Nicole was blessed with a talent some of us can only dream about, so it only seemed natural that this success should be followed by 11 glorious years working for Sir Paul Smith as his assistant in London. But for Nicole family and friends always came first, and she was very close to her parents, Suzanne and Peter, and her older brother Jamie. Hers was a life filled with vibrancy, colour and laughter then, in December 2010, Nicole felt a lump in her breast. She was diagnosed with breast cancer, a grade three, the fastest growing form of breast cancer. Chemotherapy, surgery and radiotherapy led to an improvement but the cancer came back and she was told it was terminal and that she had four to six months to live. Rather than suffer the debilitating side effects of chemo for a second time, Nicole tried complementary therapies to combat the disease and have a better quality of life but the cancer had spread and, in March 2013, Nicole died.

Design legacy with a future
In May 2014 Val Jacobs, Nicole’s lecturer and course leader at Colchester Institute’s Colchester School of Art, asked Nicole’s parents if she could create a design award, in partnership with Paul Smith, to celebrate Nicole’s life and her love of design. Suzanne contacted Sir Paul Smith to ask for his company’s help and so the Nicole Abbott Award was born. This is the only collaboration of its kind to be supported by Paul Smith, which makes the award unique.
Speaking about the collaboration, Jacobs said, “I’m surrounded by amazingly creative people every day, but they’re in a college setting, which is protected, safe. An award like this will give one student the opportunity to be involved first hand in how the design process works, not just at the sharp end but at one of the most prestigious and influential design companies in the world.”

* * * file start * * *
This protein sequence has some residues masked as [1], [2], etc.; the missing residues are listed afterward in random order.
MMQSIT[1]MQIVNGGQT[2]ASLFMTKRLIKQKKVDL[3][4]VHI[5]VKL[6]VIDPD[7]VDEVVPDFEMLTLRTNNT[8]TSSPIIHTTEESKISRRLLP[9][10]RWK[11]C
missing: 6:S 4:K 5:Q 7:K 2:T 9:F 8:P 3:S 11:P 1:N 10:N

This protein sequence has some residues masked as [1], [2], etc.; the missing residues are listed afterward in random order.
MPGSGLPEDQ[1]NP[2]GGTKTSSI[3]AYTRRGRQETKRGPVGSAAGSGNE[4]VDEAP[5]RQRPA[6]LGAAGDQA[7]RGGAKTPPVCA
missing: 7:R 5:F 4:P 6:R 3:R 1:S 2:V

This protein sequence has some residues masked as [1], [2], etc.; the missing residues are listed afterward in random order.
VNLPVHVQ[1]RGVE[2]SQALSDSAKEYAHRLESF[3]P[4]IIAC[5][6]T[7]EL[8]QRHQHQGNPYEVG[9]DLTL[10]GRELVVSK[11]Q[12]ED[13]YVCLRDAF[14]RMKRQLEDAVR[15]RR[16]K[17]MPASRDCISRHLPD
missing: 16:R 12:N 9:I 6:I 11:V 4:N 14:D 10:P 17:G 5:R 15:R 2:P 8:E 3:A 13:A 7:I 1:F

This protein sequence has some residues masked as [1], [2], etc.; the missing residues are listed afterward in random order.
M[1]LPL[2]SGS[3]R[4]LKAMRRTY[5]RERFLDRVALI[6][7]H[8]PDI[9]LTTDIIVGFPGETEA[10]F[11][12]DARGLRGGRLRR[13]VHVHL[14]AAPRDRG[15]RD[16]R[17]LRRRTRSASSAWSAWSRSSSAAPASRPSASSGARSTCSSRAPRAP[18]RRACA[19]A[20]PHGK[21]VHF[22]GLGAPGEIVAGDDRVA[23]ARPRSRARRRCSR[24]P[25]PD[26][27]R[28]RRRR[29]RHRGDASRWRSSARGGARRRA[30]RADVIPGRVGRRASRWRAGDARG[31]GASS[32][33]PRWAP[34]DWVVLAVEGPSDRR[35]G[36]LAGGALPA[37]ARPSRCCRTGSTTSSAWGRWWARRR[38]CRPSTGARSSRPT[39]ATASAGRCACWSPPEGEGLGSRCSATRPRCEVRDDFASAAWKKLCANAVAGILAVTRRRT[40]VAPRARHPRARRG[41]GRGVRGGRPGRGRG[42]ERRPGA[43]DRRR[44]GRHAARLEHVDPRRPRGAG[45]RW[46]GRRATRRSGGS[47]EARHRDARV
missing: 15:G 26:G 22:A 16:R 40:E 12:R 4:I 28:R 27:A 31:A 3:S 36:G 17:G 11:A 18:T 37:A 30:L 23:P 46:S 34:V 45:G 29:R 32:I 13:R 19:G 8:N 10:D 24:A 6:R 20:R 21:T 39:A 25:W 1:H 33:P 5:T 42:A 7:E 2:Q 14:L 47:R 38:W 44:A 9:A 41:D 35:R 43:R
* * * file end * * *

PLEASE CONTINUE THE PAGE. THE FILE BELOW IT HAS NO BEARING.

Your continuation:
Jacobs also wants this award to pay tribute to Nicole’s work ethic, passion and genius. “Nicole was such an amazing designer; she had this incredible mix of creativity, focus and personality. I’m thrilled that we have been able to recognise her achievements with this award.” She believes this is a legacy that must be passed from one year to the next.

A life-changing event
There can be nothing worse than losing a child, but Suzanne and Peter want this award to commemorate Nicole’s life in more ways than one. Suzanne explains, “I am delighted that this award rewards creative brilliance, because that epitomises my daughter’s approach to design perfectly. But the lecturers played an important part in helping to stretch and channel her talents and their inspirational guidance must be recognised too. Most of all though, I want to make sure that as many young people as possible become more breast aware. It’s not just about checking yourself, it’s about making sure you look after your body properly; that you exercise and eat the right kind of food.” And Suzanne has taken this last role so seriously, that last year she organised a fund raiser for Cancer Active, a charity that helps people make informed choices, based on a holistic approach to cancer, using complementary as well as alternative therapies. Suzanne has also retrained to become a nutritionist and advises on health and wellbeing. She says that simple changes to your daily routine can help reduce your chances of developing cancer. “Just by eating organic food, filtering your water, drinking alcohol in moderation, taking some gentle exercise, but mainly avoiding refined and processed foods, will make a difference.”